Literary Elements and Devices in Poetry and Literature: Terminology and Examples
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Literary Elements of Poetry and Literature
A perpetual list of literary elements - will continue to evolve and grow
- Denotation - The dictionary meaning of a word. For example, Greg is thin. thin = slender
- Connotation - A secondary meaning of a word - with tone and attitude. Example, Greg is scrawny. scrawny = skinny, wimpy, weak
- Tone - The author's attitude emerges through the text
- Mood - The reader's feelings provoked by reading the text
- Imagery - Words which create visual or sensory images in the reader's mind
- Alliteration - The repetition of the SAME beginning sound in several words of a poem. For example, "Peter Piper picked a peck of pickled peppers..."
- Assonance - The repetition of vowel sounds at the beginning or middle of a poem. For example,"Go low and slow, Below the ridge..."
- Allusion - A reference to characters or situations from other well known texts. For example, "To be or not to be, said the honey bee"
- Symbolism - Something that represents something else. For example, The "emerald ghost" in Emily Dickinson's Nature XXVI - symbolizes the approaching storm
- Oxymoron - A figure of speech that joins together two seemingly contradictory elements. For example, "Here with you in the bright light - we climbed the hill, Here with you in the darkest light - we keep our movements still"The oxymoron is darkest light.
- Rhyme - The last word in the poem rhymes - sounds the same. For example, you, too, blue, stew, blew, crew...
- Limerick - A fixed stanza with FIVE lines - usually lighthearted and direct with plenty of rhyme and rhythm. For example, A Limerick by Edward Lear -
There was an Old Man with a beard,
Who said, 'It is just as I feared!
Two Owls and a Hen,
Four Larks and a Wren,
Have all built their nests in my beard!'
- Meter - A way of placing emphasis on words and syllables that create a repetitive rhyme and rhythm
- Hyperbole - An exaggeration. For example, "If I don't give this kiss I will die!"
- Simile - Comparison of two similar and/or unlike things - uses LIKE or AS. For example, As strong as an ox, thin as a rail, fame is like a bee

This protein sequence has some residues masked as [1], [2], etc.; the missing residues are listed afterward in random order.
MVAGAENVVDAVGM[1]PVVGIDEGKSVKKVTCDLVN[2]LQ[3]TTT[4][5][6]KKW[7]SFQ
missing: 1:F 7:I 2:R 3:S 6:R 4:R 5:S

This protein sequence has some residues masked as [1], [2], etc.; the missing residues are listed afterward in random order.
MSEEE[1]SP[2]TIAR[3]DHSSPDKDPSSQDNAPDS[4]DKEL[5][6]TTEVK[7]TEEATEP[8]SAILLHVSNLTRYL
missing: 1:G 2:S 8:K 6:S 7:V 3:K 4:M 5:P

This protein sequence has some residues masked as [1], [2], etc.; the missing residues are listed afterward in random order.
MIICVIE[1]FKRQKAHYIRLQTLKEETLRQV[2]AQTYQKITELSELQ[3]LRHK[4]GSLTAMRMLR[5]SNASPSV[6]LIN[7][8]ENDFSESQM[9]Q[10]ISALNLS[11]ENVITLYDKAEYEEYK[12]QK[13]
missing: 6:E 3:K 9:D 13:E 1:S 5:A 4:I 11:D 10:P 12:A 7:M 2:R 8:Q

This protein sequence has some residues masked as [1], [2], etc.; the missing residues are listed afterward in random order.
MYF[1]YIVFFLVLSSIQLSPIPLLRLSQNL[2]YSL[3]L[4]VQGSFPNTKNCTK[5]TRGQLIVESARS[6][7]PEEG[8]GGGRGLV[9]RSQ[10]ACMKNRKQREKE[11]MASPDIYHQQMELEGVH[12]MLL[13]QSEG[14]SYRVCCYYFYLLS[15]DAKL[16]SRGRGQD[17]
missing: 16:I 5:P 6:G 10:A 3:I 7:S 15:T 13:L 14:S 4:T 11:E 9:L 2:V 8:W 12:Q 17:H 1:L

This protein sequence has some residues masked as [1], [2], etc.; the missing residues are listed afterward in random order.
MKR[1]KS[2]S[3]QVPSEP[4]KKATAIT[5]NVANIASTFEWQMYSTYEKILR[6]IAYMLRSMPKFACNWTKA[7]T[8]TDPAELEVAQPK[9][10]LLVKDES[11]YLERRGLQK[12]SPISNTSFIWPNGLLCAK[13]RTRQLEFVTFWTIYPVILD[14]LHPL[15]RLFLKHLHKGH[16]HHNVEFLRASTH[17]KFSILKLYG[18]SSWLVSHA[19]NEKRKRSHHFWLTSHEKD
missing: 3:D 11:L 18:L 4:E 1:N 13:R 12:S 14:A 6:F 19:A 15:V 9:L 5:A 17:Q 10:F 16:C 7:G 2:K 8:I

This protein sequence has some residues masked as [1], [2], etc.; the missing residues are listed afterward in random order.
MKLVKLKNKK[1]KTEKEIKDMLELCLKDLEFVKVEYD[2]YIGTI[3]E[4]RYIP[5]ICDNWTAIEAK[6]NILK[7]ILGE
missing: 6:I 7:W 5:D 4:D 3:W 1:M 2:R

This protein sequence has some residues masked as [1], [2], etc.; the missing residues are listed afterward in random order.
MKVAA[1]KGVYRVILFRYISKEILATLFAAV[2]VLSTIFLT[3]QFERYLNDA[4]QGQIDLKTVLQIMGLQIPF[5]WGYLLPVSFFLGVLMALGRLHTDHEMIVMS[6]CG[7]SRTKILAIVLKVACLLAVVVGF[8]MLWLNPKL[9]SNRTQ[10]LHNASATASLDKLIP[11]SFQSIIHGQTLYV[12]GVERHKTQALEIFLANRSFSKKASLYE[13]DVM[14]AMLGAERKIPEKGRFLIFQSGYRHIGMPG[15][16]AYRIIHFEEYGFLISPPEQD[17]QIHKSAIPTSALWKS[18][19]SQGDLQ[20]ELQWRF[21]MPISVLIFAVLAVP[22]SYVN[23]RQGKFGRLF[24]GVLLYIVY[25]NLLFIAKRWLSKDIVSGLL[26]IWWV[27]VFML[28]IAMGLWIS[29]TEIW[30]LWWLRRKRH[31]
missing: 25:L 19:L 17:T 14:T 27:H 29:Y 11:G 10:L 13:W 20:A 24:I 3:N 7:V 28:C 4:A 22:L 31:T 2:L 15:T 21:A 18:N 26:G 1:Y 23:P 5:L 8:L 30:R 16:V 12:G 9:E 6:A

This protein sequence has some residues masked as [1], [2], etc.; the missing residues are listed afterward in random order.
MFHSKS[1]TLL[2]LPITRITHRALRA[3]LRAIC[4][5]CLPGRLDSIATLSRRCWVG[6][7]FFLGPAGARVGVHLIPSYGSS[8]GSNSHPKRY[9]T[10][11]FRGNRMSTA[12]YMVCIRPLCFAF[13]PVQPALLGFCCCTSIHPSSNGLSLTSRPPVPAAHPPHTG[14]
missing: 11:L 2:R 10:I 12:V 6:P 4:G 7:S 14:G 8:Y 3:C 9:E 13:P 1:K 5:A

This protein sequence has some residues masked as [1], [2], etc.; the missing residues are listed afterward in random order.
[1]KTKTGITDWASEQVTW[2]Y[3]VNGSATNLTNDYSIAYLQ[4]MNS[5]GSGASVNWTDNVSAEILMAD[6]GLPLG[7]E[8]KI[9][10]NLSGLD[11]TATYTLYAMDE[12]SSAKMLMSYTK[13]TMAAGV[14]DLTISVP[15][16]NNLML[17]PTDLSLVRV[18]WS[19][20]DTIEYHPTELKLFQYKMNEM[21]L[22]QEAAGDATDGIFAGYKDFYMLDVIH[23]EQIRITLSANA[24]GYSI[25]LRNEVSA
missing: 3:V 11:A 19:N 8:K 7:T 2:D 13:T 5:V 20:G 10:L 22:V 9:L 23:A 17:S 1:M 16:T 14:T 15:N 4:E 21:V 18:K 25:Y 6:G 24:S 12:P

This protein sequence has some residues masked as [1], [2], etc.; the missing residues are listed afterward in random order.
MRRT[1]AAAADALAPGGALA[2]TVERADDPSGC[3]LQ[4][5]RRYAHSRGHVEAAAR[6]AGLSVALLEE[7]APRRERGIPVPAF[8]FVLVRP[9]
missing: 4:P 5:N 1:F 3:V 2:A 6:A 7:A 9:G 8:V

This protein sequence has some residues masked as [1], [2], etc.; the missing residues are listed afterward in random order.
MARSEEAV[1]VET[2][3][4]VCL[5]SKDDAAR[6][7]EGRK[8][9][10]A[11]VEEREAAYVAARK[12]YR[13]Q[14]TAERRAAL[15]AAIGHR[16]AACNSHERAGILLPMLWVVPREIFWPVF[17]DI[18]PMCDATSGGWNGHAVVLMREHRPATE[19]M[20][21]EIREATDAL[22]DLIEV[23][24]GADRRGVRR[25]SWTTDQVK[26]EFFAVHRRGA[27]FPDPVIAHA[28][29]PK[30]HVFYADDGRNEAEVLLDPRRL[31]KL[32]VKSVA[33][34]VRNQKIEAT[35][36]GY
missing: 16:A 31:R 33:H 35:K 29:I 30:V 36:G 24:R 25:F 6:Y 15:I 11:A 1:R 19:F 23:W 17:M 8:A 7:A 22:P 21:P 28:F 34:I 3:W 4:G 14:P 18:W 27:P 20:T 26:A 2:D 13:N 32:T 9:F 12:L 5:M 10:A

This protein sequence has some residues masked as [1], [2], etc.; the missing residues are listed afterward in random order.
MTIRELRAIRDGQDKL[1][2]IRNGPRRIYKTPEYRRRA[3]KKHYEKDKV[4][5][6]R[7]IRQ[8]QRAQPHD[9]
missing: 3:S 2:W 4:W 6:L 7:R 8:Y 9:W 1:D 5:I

- Metaphor - Comparison of two similar and/or unlike things - does NOT use LIKE or AS. For example,He is an ox, she is a rail, fame is a bee
- Onomatopoeia - This refers to the sound a person, animal or object makes. Examples are; ZAP! Pop! Smack, sizzle, gurgle, plop, splash, buzz, whoosh
- Personification/Anthropomorphism - When an object is given human-like qualities. For example, The leaves raced across the lawn with the children. The tornado flicked pirouettes across the land. Note - Although anthropomorphism is personification it is predominantly used with forces of nature such as wind, fire and rain. The term anthropomorphism comes from Greek literature and is common in mythology - particularly gods and deities.
- Polysyndeton - The use of several conjunctions. For example, ...and swims, or sinks, or wades, or creeps
- Pun - A play on words. Using the initial meaning to emphasize another. For example, Corduroy pillows are making headlines, The optometrist made a spectacle of himself.
- Idioms - An expression that is not translated literally but represents something else. For example, Bury the hatchet, the cold shoulder, kick the bucket, tie the knot, foot the bill... click here for a list of angry idioms or here for happy idioms.
Alliteration: Peter Piper Picked a Peck of Pickled Peppers
Feel free to suggest additional terminology - examples would be great too!
MissOlive Education hubs include;
- Happy Idioms
- Angry Idioms
- Teaching Tone and Mood
- Vocabulary Development and Context Clues
- Teaching and Understanding Voice in Reading and Writing
- Bio Poems - Transitioning from Reading to Writing
- Conflict in Literature - Internal and External
- How to Make Education Videos on a MAC #1
MissOlive Hubs are authored by, marisa hammond olivares, copyright 2011